Harmonica Frank Floyd The Missing Link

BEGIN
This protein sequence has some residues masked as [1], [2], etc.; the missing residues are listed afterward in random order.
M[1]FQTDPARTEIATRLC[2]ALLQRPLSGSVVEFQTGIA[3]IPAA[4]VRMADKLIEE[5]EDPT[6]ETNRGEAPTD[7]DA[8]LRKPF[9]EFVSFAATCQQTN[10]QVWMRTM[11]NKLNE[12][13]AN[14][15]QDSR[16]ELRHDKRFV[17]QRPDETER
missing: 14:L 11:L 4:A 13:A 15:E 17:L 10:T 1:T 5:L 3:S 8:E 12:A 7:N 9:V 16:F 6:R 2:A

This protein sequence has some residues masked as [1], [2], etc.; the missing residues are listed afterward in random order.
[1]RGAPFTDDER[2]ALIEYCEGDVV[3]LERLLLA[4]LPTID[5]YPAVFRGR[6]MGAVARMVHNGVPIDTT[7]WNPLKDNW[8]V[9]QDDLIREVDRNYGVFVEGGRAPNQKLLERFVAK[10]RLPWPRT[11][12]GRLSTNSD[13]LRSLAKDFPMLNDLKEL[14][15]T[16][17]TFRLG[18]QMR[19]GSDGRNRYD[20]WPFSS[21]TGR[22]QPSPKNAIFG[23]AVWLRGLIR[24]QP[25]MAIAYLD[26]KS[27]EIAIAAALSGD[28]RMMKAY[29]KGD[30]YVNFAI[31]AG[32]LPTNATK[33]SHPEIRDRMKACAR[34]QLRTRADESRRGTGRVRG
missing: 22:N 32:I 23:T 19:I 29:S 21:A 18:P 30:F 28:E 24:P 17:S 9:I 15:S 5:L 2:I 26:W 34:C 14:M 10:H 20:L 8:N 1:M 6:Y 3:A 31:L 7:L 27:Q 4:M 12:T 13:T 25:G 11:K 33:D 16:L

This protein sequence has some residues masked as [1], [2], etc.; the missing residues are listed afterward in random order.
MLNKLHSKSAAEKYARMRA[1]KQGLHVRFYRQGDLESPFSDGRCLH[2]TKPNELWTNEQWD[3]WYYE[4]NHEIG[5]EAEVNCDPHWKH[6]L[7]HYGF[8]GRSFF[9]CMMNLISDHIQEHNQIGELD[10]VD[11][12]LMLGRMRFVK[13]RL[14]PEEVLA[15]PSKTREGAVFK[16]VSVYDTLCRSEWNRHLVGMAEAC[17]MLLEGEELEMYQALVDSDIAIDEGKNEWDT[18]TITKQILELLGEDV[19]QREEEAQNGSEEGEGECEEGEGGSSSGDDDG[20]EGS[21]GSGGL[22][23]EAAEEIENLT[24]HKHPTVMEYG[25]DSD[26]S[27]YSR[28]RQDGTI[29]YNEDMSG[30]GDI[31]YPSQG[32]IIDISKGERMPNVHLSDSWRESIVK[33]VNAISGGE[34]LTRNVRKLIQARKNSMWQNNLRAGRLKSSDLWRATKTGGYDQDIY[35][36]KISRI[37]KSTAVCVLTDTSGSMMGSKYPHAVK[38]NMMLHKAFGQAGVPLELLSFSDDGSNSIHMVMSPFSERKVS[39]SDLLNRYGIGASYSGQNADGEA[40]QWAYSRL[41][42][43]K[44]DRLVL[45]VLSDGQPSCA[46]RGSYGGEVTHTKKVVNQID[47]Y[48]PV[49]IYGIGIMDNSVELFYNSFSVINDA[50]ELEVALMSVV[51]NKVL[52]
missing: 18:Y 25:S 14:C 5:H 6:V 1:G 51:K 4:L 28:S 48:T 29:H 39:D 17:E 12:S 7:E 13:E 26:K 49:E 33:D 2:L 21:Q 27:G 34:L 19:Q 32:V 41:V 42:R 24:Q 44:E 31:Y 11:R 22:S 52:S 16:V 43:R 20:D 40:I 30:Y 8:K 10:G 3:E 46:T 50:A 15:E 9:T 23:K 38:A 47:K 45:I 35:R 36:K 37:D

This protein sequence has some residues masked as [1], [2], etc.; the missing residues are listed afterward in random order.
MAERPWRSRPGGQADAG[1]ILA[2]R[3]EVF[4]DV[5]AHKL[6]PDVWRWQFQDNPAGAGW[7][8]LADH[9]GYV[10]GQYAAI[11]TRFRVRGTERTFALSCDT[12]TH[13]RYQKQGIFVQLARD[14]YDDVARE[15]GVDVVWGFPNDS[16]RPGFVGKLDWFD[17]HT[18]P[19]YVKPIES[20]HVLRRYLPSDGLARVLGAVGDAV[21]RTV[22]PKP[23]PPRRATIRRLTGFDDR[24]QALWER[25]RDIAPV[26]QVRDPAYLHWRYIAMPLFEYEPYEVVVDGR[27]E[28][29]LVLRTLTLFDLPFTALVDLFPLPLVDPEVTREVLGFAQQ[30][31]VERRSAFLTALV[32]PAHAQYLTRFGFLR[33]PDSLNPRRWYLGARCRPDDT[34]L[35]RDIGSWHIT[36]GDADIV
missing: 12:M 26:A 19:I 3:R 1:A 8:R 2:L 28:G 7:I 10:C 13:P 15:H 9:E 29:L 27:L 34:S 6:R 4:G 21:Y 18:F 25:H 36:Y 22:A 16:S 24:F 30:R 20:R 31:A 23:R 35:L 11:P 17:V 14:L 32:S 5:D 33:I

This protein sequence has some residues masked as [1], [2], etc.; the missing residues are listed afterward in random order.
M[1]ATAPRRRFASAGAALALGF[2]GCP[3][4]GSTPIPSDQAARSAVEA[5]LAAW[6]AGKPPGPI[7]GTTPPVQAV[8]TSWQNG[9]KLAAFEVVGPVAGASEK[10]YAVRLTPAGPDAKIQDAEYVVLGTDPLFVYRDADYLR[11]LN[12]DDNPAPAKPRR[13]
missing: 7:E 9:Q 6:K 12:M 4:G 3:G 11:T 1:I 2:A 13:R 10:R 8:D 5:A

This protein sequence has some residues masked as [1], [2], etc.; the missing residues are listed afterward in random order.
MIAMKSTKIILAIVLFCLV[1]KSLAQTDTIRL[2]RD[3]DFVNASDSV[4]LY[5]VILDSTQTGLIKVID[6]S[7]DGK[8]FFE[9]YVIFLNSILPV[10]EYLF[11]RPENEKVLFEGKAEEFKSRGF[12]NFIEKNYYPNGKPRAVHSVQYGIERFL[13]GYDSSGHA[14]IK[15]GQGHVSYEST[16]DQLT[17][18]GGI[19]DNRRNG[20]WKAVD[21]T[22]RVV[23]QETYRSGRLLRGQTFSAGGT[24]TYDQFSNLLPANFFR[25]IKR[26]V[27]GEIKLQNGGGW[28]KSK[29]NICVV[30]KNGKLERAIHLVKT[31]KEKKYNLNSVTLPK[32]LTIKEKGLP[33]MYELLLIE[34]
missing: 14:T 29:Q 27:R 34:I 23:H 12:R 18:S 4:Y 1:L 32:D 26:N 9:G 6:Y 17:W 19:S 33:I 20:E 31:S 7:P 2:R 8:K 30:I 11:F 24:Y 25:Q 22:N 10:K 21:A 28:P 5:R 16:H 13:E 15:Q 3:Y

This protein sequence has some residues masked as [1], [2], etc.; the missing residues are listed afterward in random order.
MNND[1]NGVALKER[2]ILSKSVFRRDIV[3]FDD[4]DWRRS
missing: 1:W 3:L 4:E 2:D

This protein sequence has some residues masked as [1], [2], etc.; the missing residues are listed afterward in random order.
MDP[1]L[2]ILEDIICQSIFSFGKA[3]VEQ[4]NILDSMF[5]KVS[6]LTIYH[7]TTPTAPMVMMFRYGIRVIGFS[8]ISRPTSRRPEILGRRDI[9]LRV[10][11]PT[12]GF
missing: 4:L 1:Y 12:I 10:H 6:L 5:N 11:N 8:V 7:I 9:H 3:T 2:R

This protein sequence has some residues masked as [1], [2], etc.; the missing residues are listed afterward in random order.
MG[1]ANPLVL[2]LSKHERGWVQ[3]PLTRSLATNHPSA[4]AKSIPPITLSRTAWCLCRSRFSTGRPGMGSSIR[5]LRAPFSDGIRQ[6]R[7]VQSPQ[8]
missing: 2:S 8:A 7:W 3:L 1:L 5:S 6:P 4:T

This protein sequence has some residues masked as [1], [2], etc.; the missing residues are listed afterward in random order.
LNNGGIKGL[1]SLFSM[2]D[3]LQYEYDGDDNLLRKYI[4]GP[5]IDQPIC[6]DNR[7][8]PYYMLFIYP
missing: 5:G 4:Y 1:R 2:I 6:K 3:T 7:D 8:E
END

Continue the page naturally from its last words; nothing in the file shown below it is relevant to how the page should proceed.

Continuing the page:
Since I purchased a new turntable a few years ago and began expanding my vinyl collection again after a few years of neglect, I have been very fortunate to stumble upon a few gems I never imagined I’d be lucky enough to own. One of those is a European Sun Records compilation, featuring a song recorded in 1951 by Harmonica Frank Floyd called "Rockin’ Chair Daddy.” I vaguely knew of the song through Greil Marcus’s description of it in Mystery Train, but even his typical mythologising couldn’t prepare me for the song’s impact. From the first beyond-echoey notes of Floyd’s cheap acoustic guitar, harmonica and voice — shaped by countless prior years of hoboing — the song is the sound of a barrier being broken. When someone asks me now what I think the first rock and roll song is, I tell them this is it. Above all, it’s the attitude, and every Sun Records artist who came after Floyd borrowed it, unknowingly or not. Of course, both "Rockin’ Chair Daddy” and Floyd were forgotten long before Elvis finally strode through that barrier, but thankfully Floyd’s impact reverberated among enough people to allow him to keep playing until the end of his life in 1984. This album, compiled from three sessions in Memphis in 1979 co-produced by Jim Dickinson, obviously displays a man in his declining years. Yet, the toll of hard living is not anymore apparent than it’s been on Johnny Cash’s recent albums. In fact, Floyd’s energy on the humorous talking blues "Swamp Root,” and his other most well-known song, "The Great Medical Menagerist,” still has the power to astound. Above all, this wider view of Floyd shows he was simply a consummate entertainer. Although some musical purists might try to deny that’s what rock and roll is about, Frank Floyd was proof that sometimes that’s the only talent you need. (MerLess)